So many students come from abroad to study within our shores. This article is for those looking to head in the other direction - Australian citizens considering the option of studying abroad. Of course, it is somewhat deceptive to call it an 'option', as there are just so many paths that can lead you overseas. Some of our universities, for instance, have campuses in other countries. Monash University has campuses in Sarawak, Prato and Johannesburg. Curtin University of Technology has campuses in Sarawak and Singapore. Other universities have numerous 'partner' institutes located across the globe. And there are still other options.
Enrolling locally, studying internationally
It is generally possible for you to spend, say, a semester at one of a local uni's OS campuses if you're an Australian student. When doing her Bachelor of Communication, for instance, a friend of mine elected to spend a semester at Monash University's Johannesburg campus. In turn, some of her South African classmates came here the following year.
It's important to keep in mind that the overseas campuses of our universities aren't always as large as their local counterparts. Monash University's Johannesburg campus is pretty small, for instance. They don't offer the same variety of units or courses.
Australian universities with campuses abroad include the University of Newcastle (Singapore), the University of Wollongong (United Arab Emirates), Monash University (Malaysia, South Africa and Italy), RMIT University (Vietnam), Swinburne University (Malaysia), James Cook University (Singapore), Curtin University of Technology (Malaysia and Singapore) and the University of Adelaide (Singapore).
In addition to the rather small number of universities that have campuses abroad, most universities have partnerships with overseas institutes. You're overseas, but you're not enrolled in an overseas institute as such. The overseas institute has little to do with you; you still deal with whatever university you're enrolled in back in Australia. Essentially, you're just swapping the facilities of an Australian university for the facilities of one of their international partners and undertaking overseas units that are the equivalents of something offered locally. In some instances, Australian universities actually offer their own units through their international partners.
Students considering this option will be pleased to hear that, as a general rule, the HECS-HELP scheme will cover your studies abroad. You're still an Australian student, after all. If you're considering this option, it would certainly be worthwhile checking whether this is true of your course and institute.
Keep in mind that you'll probably need to get some sort of student visa, however.
Enrolling at an overseas institute and completing the entirety of your studies there is yet another option. The exact requirements vary from institute to institute, country to country. You'll need to apply for some sort of student visa, which will probably involve a lot of arduous paperwork. To get into the United States as a student, for instance, you'll fill out a number of forms that are available through the embassy. Once you've applied for an actual course at a US institute and been accepted, someone at that institute will send out yet another form, known as an I-20, which you'll have to hang on to all the time when you're in the US, as it will provide a record of all your immigration information, including your authorisation to work.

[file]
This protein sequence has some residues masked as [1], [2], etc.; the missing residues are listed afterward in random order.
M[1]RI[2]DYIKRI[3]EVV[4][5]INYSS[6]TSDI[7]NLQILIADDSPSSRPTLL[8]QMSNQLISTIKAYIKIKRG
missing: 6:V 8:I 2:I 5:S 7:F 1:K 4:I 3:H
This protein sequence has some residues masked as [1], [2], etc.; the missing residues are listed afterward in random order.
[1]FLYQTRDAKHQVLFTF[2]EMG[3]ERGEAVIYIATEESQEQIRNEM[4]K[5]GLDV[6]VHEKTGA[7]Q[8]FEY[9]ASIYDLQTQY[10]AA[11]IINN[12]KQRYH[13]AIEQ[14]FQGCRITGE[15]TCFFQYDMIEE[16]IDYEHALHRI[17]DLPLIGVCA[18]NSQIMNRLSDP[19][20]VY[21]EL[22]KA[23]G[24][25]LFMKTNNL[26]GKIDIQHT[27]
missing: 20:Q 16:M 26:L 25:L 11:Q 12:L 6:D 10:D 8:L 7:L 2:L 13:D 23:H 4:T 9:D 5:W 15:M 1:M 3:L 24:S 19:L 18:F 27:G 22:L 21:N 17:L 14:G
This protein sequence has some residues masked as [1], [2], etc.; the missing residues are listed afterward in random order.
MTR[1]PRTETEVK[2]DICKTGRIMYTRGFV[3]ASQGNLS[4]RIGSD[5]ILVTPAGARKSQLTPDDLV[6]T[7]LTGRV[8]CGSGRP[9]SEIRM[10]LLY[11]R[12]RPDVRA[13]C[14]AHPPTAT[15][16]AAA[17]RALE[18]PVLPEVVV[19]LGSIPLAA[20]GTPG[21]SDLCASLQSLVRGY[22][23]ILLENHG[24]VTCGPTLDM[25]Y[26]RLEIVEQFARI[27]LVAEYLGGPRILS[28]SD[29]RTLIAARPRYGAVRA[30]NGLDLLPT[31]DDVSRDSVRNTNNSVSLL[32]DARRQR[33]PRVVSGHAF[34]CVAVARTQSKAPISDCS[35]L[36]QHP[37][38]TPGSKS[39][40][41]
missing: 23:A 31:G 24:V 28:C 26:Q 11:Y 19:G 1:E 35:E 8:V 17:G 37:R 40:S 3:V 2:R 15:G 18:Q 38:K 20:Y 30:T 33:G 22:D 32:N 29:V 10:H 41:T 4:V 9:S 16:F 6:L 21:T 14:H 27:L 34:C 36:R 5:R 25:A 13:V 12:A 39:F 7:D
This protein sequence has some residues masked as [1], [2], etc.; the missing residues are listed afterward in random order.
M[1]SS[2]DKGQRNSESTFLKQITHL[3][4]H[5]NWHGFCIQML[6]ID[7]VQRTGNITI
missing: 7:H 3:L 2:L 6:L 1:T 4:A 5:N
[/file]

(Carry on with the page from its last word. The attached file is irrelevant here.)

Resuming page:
More information on specific countries can be found online through sites like Study Overseas (www.studyoverseas.com), but use such sites as a general guide only. You're supposed to be intelligent and resourceful, right? Contact the relevant embassies and Google the relevant immigration departments. Visa requirements can change and non-official websites can take a while to reflect these changes.
Entry requirements, beyond visas and official forms like the I-20, vary from institute to institute and country to country. If you're heading somewhere where English isn't the language of instruction, you might have to sit a language test or enrol in some sort of language course. Of course, the visa requirements of some English speaking countries might require you to sit one of these tests even if you're a fluent English speaker.
Academically, you're obviously going to need your academic transcripts from secondary school and/or any undergraduate courses you've completed. There is the International Baccalaureate (www.ibo.org), a two-year program that universities around the world recognise. Keep in mind that the two-year diploma, which is the highest level of International Baccalaureate - the equivalent, we suppose, of HSC - is aimed at 16 to 19 year olds. If you've already left school and are past that age, you can forget about it. Local universities also recognise the International Baccalaureate, so if you've still got some time left before Year 11 and 12 you might consider undertaking the International Baccalaureate at one of the many schools located across the country. Some universities, particularly in Canada and the US, provide special scholarships for high-achieving International Baccalaureate students.